Traffic Safety Devices

Angled Crosswalks

Provides a center refuge for pedestrians. Forces pedestrians to look at oncoming traffic before crossing entire roadway

Back-In Diagonal Parking
Back-in diagonal parking allows drivers to back into an angled parking space resulting in safer access to sidewalks and better visibility while exiting the space.

Bike Boxes
A bike box is a bike staging area designed to prevent bike/car collisions at intersections. It allows bikers to wait in front of motorists at a red light to make them more visible and prevent collisions caused by a motorist turning across the path of a cyclists traveling straight. See video.
Stutter Flash 
A stutter flash increases driver awareness of potential pedestrian/vehicle conflicts at mid-block ped. x-ings and intersections w/out traffic signals. Cars should stop when the signal is flashing and allow the pedestrian to cross. See video.

Buffered Bike Lane
A buffered bike lane is a bicycle facility that is separated from adjacent travel lanes or parked cars by a wide pavement marking. See video.
Green Bike Lane 
Green bike lanes use green-colored pavement to increase the visibility of the bicycle lane in places where there is potential for conflict with motor vehicles. See video.

Shared lane markings or sharrowsidentify where bicyclists should position themselves within the travel lane. Where sharrows are present, bicycles and cars share the lane. See video.
Bike Traffic Signal 
A bike traffic signal aids the safe and efficient movement of bicycles through intersections that serve high volumes of bicycle and motor vehicle traffic by giving both types of users a separate signal phase to travel through the intersection. See video.
Pedestrian-Activated Red Light
A Pedestrian-Activated Red Light, or pedestrian hybrid beacon (PHB), is a traffic control device to help people who walk and bike to cross busy streets safely. See video.

Speed Humps
Raised areas of asphalt designed to reduce vehicle speeds. Speed humps are typically 14 feet long and 3 inches high. Speed humps help by reducing vehicle speeds and enhancing the pedestrian environment at pedestrian crossings.

Raised Intersection 

Flat raised areas covering an entire intersection. Often built as a pedestrian crossing to slow vehicle traffic. Raised Intersections reduce vehicle speeds, enhance the pedestrian environment, and improves vehicle and pedestrian safety.

Raised Crosswalk
A flat-topped speed table built as a pedestrian crossing. May be constructed of asphalt, concrete or a combination of different materials. Raised crosswalks reduce vehicle speeds, raise driver and pedestrian awareness of crossing location, and enhance pedestrian environment.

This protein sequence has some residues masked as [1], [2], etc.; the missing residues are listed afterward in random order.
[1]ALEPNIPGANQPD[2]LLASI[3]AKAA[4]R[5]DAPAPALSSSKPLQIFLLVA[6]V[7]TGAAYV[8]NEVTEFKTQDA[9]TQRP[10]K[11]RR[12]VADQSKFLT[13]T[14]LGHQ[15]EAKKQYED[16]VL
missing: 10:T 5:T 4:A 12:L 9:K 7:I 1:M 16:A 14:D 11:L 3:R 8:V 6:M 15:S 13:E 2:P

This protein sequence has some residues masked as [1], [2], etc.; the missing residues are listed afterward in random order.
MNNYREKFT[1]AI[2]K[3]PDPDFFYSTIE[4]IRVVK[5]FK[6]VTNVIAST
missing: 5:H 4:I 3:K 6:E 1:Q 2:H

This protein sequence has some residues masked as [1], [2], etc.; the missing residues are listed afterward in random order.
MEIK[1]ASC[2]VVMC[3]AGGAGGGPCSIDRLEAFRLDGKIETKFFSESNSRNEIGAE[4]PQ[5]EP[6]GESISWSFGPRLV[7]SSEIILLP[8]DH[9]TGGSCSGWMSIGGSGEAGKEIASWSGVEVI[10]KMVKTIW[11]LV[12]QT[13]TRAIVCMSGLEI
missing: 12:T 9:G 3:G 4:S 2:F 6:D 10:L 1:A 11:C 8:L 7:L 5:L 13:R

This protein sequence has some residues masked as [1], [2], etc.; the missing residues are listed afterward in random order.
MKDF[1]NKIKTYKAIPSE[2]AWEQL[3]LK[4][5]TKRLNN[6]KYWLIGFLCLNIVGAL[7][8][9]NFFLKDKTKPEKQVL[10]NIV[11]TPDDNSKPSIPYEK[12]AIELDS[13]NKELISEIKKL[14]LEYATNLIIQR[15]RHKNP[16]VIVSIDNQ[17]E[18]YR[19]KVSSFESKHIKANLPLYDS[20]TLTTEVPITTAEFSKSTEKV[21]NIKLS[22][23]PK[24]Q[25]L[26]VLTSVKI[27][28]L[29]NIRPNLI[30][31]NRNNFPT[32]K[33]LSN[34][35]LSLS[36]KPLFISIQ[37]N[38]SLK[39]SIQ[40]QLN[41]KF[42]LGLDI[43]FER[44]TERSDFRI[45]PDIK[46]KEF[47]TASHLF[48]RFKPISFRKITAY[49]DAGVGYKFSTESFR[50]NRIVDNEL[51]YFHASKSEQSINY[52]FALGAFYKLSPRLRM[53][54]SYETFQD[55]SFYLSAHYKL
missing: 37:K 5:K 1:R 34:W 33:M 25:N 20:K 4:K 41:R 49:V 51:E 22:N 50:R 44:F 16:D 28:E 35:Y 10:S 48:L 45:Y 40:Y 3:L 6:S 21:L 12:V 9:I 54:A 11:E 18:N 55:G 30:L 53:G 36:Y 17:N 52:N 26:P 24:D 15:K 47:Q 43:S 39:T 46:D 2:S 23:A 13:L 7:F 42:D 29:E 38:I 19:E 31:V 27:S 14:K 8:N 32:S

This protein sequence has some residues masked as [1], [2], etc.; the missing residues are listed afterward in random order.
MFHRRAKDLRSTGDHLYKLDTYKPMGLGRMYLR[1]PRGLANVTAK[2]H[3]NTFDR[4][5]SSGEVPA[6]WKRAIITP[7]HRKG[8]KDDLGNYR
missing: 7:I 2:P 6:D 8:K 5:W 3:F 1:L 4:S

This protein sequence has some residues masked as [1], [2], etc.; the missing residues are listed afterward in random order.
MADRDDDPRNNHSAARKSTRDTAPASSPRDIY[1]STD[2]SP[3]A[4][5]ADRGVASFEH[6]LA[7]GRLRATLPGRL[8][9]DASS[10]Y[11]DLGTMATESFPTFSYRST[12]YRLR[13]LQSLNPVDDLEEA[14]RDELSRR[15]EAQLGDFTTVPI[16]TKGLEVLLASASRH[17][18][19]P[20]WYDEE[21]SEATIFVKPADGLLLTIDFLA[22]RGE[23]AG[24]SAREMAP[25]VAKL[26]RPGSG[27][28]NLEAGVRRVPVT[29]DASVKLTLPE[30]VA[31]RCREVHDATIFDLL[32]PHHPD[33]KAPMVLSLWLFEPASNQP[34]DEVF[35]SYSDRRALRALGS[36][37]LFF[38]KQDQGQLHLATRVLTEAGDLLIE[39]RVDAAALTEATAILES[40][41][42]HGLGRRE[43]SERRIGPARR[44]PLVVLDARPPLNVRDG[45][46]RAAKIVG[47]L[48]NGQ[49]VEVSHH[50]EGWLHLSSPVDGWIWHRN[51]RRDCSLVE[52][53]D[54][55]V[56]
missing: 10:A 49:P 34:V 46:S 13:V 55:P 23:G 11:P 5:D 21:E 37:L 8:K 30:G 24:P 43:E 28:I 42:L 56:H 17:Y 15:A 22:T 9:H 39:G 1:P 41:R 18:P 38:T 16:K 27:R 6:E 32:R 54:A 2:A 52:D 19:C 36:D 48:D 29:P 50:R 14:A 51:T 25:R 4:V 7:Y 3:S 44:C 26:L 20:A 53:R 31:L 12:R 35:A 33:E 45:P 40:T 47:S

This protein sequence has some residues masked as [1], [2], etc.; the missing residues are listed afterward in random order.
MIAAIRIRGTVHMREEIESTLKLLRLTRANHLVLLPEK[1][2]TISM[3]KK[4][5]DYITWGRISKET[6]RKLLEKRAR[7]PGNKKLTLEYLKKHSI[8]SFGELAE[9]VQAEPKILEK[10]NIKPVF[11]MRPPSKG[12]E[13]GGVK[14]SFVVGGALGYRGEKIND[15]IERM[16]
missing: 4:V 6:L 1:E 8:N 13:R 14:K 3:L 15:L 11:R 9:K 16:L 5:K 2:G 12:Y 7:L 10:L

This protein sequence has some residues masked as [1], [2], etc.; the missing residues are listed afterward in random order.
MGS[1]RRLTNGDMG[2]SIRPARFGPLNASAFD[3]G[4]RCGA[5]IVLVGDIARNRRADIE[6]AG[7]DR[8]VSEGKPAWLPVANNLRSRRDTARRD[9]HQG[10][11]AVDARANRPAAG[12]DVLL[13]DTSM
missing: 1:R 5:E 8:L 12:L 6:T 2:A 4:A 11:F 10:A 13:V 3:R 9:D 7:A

Speed Table
Flat-topped speed hump often constructed with brick or other textured materials on the flat section. They slow vehicle traffic approaching the table to enhance the pedestrian environment. The wheelbase of a typical passenger car will fit on top of a speed table. Speed tables reduce vehicle speeds, enhance the pedestrian environment at pedestrian crossings.
Traffic Circle 
Raised islands placed in the middle of an intersection to calm traffic. Motorists are required to slow to a speed that allows them to comfortably maneuver around the circle. Traffic circles manage traffic at intersections where volumes do not warrant a stop sign or a signal. They also reduce crash occurrence at the intersection of two local streets, and reduce vehicle speeds at the intersection.

Street designed to slow traffic by requiring motorists to follow a one-lane serpentine route. Typically, a chicane uses three or more horizontal deflections on alternating sides of the street. The design slows traffic and elicits a cautious response from motorists. Chicanes reduces vehicle speeds, eliminates straight site line, and have a potential to add more landscaping to a street.
Crossing Islands
Crossing Islands enhance pedestrian crossings, particularly at unsignalized crossing points, reduce vehicle speeds approaching pedestrian crossings and highlight pedestrian crossings.

Chokers slow vehicles at a mid-point along the street and they create a clear transition between a commercial and a residential area. Chokers narrow overly wide intersections and midblock areas of streets and
add room along the sidewalk or planting strip for landscaping or street furniture.
Crub Extensions
Curb extensions improve safety for pedestrians and motorists at intersections and
increase visibility and reduce speed of turning vehicles. They also
encourage pedestrians to cross at designated locations, prevent motor vehicles from parking at corners, and
shorten crossing distance and reduce pedestrian exposure.